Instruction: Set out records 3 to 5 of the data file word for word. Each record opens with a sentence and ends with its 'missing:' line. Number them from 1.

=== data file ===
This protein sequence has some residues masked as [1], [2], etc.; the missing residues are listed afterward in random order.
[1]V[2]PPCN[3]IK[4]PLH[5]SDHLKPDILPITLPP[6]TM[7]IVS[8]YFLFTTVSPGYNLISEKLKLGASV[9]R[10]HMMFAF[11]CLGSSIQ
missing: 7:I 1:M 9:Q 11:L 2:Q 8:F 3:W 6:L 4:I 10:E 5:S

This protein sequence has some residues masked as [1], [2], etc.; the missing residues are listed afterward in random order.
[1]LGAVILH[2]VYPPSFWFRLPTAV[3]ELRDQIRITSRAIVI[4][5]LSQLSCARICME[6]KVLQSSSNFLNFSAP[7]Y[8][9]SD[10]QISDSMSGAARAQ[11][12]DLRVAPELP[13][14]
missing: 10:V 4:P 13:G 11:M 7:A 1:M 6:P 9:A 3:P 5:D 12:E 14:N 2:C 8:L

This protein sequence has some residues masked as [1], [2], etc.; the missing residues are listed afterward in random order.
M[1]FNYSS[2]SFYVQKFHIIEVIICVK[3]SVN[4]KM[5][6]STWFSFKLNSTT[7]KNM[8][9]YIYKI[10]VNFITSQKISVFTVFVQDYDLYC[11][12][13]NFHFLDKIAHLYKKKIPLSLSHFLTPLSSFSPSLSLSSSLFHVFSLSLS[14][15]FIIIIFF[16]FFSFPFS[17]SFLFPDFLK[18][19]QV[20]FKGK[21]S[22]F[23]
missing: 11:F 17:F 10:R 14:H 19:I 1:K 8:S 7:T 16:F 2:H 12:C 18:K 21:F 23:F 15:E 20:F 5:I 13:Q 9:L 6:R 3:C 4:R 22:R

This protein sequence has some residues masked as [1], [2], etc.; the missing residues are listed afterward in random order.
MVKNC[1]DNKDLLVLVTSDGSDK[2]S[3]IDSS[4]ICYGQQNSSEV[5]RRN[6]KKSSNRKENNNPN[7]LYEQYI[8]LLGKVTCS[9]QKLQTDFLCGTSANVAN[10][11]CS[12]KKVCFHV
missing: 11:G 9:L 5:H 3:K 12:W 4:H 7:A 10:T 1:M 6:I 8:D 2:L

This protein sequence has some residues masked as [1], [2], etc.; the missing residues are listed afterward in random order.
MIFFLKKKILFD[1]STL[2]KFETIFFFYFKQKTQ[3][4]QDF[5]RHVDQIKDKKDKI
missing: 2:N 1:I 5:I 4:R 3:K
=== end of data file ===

This protein sequence has some residues masked as [1], [2], etc.; the missing residues are listed afterward in random order.
M[1]FNYSS[2]SFYVQKFHIIEVIICVK[3]SVN[4]KM[5][6]STWFSFKLNSTT[7]KNM[8][9]YIYKI[10]VNFITSQKISVFTVFVQDYDLYC[11][12][13]NFHFLDKIAHLYKKKIPLSLSHFLTPLSSFSPSLSLSSSLFHVFSLSLS[14][15]FIIIIFF[16]FFSFPFS[17]SFLFPDFLK[18][19]QV[20]FKGK[21]S[22]F[23]
missing: 11:F 17:F 10:R 14:H 19:I 1:K 8:S 7:T 16:F 2:H 12:C 18:K 21:F 23:F 15:E 20:F 5:I 13:Q 9:L 6:R 3:C 4:R 22:R

This protein sequence has some residues masked as [1], [2], etc.; the missing residues are listed afterward in random order.
MVKNC[1]DNKDLLVLVTSDGSDK[2]S[3]IDSS[4]ICYGQQNSSEV[5]RRN[6]KKSSNRKENNNPN[7]LYEQYI[8]LLGKVTCS[9]QKLQTDFLCGTSANVAN[10][11]CS[12]KKVCFHV
missing: 11:G 9:L 5:H 3:K 12:W 4:H 7:A 10:T 1:M 6:I 8:D 2:L

This protein sequence has some residues masked as [1], [2], etc.; the missing residues are listed afterward in random order.
MIFFLKKKILFD[1]STL[2]KFETIFFFYFKQKTQ[3][4]QDF[5]RHVDQIKDKKDKI
missing: 2:N 1:I 5:I 4:R 3:K